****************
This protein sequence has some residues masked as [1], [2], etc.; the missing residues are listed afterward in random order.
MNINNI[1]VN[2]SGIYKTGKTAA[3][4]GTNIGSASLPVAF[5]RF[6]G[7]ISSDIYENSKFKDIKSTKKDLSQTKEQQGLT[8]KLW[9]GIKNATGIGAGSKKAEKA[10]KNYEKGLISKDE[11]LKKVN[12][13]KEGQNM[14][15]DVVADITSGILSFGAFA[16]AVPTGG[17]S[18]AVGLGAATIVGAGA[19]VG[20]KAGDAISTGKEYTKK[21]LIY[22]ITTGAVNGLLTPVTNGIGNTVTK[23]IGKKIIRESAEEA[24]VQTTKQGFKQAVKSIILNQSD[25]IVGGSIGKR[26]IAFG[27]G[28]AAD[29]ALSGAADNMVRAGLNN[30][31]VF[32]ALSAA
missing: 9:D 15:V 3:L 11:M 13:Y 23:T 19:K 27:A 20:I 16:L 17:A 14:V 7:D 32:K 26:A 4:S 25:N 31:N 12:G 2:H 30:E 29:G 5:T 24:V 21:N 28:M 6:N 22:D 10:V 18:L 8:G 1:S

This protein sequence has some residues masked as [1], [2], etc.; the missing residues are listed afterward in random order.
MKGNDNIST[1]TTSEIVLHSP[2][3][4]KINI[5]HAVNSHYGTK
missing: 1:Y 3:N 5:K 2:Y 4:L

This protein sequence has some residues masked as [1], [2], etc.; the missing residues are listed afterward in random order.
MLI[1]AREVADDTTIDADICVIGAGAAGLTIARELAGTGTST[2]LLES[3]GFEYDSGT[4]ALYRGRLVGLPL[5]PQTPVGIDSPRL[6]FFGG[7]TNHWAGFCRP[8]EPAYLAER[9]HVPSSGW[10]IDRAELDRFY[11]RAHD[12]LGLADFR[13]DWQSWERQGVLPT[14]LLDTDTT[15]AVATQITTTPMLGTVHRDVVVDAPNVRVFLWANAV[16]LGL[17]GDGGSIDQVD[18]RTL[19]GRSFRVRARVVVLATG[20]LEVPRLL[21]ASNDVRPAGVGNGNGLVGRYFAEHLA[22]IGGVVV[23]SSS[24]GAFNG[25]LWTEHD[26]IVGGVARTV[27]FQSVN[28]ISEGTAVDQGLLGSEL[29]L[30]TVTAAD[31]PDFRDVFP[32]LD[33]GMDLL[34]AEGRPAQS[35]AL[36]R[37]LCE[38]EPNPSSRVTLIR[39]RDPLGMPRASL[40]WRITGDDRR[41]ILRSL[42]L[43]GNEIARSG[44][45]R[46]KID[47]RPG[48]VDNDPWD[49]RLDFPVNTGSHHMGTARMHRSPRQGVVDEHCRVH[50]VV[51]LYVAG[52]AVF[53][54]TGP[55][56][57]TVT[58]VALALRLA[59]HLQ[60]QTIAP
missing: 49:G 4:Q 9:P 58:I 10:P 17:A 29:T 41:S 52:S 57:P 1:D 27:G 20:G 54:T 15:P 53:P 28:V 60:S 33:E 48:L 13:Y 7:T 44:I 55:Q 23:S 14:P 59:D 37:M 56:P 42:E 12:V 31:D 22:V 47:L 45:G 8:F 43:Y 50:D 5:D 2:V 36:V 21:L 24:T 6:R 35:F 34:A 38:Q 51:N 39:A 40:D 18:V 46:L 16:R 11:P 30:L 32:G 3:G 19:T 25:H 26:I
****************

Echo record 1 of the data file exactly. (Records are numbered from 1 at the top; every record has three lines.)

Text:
This protein sequence has some residues masked as [1], [2], etc.; the missing residues are listed afterward in random order.
MNINNI[1]VN[2]SGIYKTGKTAA[3][4]GTNIGSASLPVAF[5]RF[6]G[7]ISSDIYENSKFKDIKSTKKDLSQTKEQQGLT[8]KLW[9]GIKNATGIGAGSKKAEKA[10]KNYEKGLISKDE[11]LKKVN[12][13]KEGQNM[14][15]DVVADITSGILSFGAFA[16]AVPTGG[17]S[18]AVGLGAATIVGAGA[19]VG[20]KAGDAISTGKEYTKK[21]LIY[22]ITTGAVNGLLTPVTNGIGNTVTK[23]IGKKIIRESAEEA[24]VQTTKQGFKQAVKSIILNQSD[25]IVGGSIGKR[26]IAFG[27]G[28]AAD[29]ALSGAADNMVRAGLNN[30][31]VF[32]ALSAA
missing: 9:D 15:V 3:L 11:M 13:Y 23:T 19:K 27:A 20:I 16:L 17:A 14:V 7:D 32:K 26:A 4:S 25:N 31:N 12:G 2:H 30:E 29:G 5:T 24:V 21:N 28:M 6:N 22:D 10:V 18:L 8:G 1:S